partially made of wood.
But this was no Pinocchio. This was a vampire like the world had never seen.
Even though Penny Dredful had become a millionaire by managing talented Leaguers, including her biggest star, Rachel Capilarus, the Dredfuls had stayed in their duplex apartment in the lower half of a West Village town house. The mom in Penny was trying to keep it real for Portia by remaining in their modest home.
In the living room, Morning and Portia lounged on the couch, watching the first airing of the newest
episode. Morning had his Out Day card and present for Portia in his backpack, but he wasn’t producing them until he had her full attention. At the moment, Portia was like a surge protector feeding energy to various devices. There was the TV, and she was on her iPhone, texting to Cody, who was at home, editing the footage they had gotten that day.
This second distraction irritated Morning. Talking on her cell while on a date was bad enough, but texting was worse because it robbed him of at least one side of thedialogue. He figured this might be intentional on her part if they were texting about the footage of him being a jerk and implying that Penny was gouging vampires.
The third device connected to Portia was Morning. He had a leg draped over hers. It was all he could get, seeing how her hands and eyes were otherwise engaged. If her multitasking hadn’t been so vexing, he might have found the situation amusing. He was watching
because it was one of the things they did together, but she was watching her iPhone more than the show, which was turning him into her designated TV watcher. He rehearsed his exit line for later.
Thanks for letting me come over and watch you text
. Like he had the fangs to say as much. No, he was just going to slump on the couch, feign interest in the show, and bide his time until he could blow his EB away with his card and gift.
In California, a carpet of stars stretched over the desert. The only earthly light was the flickering neon of the ca-ne FILLING SALOON . It was the lone sign of life in a cluster of buildings that was three people short of a ghost town. The Ca-Ne Filling Saloon got its name from straddling the California-Nevada border and being both gas station and bar. Its one entrance led on the right to the gas station office and on the left to the garage bay, which had been converted to a saloon.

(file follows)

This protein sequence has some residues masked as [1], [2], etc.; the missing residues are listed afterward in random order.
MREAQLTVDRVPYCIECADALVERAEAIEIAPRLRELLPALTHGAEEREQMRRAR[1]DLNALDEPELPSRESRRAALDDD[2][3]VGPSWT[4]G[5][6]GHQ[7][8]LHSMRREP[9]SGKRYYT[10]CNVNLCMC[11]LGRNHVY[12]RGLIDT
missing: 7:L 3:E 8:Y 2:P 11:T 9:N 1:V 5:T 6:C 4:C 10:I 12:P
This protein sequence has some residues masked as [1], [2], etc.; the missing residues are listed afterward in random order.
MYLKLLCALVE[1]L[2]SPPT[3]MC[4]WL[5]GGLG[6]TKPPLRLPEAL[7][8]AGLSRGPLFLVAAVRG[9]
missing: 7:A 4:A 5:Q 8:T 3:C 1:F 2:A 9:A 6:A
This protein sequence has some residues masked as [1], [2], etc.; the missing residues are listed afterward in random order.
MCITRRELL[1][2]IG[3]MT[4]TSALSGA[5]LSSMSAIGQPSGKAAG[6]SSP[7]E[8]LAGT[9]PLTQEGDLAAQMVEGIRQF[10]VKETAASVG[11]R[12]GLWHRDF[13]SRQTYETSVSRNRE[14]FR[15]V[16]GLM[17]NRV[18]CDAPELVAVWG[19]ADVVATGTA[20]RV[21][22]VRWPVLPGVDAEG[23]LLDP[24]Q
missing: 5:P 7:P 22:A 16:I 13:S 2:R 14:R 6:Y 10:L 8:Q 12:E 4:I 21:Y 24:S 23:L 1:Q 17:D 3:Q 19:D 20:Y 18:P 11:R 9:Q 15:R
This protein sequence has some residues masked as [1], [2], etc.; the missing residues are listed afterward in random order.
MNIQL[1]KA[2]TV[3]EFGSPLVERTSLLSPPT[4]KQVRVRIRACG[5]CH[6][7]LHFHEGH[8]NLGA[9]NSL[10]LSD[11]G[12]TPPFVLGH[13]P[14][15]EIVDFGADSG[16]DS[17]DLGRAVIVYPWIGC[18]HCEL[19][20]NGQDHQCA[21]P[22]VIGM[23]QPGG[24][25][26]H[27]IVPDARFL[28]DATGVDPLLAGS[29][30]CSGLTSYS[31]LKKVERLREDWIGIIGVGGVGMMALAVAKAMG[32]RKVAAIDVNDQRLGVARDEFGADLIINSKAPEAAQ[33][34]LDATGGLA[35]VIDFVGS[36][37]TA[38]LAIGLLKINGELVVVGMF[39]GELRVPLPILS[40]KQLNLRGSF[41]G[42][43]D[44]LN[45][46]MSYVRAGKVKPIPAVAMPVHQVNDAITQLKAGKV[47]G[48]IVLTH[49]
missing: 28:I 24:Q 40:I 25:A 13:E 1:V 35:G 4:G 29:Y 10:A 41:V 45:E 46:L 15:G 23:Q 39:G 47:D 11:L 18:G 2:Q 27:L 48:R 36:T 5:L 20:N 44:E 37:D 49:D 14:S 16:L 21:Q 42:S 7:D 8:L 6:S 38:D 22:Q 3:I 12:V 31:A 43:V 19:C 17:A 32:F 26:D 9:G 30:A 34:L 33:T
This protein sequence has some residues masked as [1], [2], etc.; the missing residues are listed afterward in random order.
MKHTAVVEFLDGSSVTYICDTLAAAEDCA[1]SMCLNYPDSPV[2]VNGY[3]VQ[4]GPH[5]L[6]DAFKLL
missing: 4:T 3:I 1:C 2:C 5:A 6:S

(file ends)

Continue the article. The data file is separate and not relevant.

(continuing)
The man who walked into the Ca-Ne was tall and lean, with a cowboy hat and the dusty duds familiar to the desert rats of these parts. Even the man’s coppery skin wasn’t that unusual in the desert, but to have coppery skin that was smooth and grained like a greasewood bench
The bartender held his tongue upon noticing his customer’s physical oddity. It wasn’t a man’s place to talk about another man’s looks in this part of the world. And since he was the only customer the barkeep had seen all day, he wasn’t going to blow a bar tab by saying something stupid like
Don’t worry, Pinocchio, soon as we get a couple cold ones in ya, you’ll turn into a real boy
Before the bartender could say howdy, the man spied someone by the back wall of the bar. He crouched in a flash and almost sprang at the stranger on the other side of the bar, but seeing the threatening stranger crouch in the exact same motion, he realized the threat was actually his reflection in a mirror.
“Whoa there,” the bartender drawled, “you’re wound kinda tight.”
The man said nothing as he scanned his odd reflection. It was him, but different. His hair was darker, curlier. His face was thinner, his nose more pronounced. Stranger still were the lines streaking his face. He’d never had lines before; he’d become a vampire in his twenties. And his once pale skin was the color of a copper pot.
The bartender tried again. “Everything all right there, pardner?”
The vampire parted company with his reflection and moved down the bar. “Yeah, I
V. Vaughn, Mating Season Collection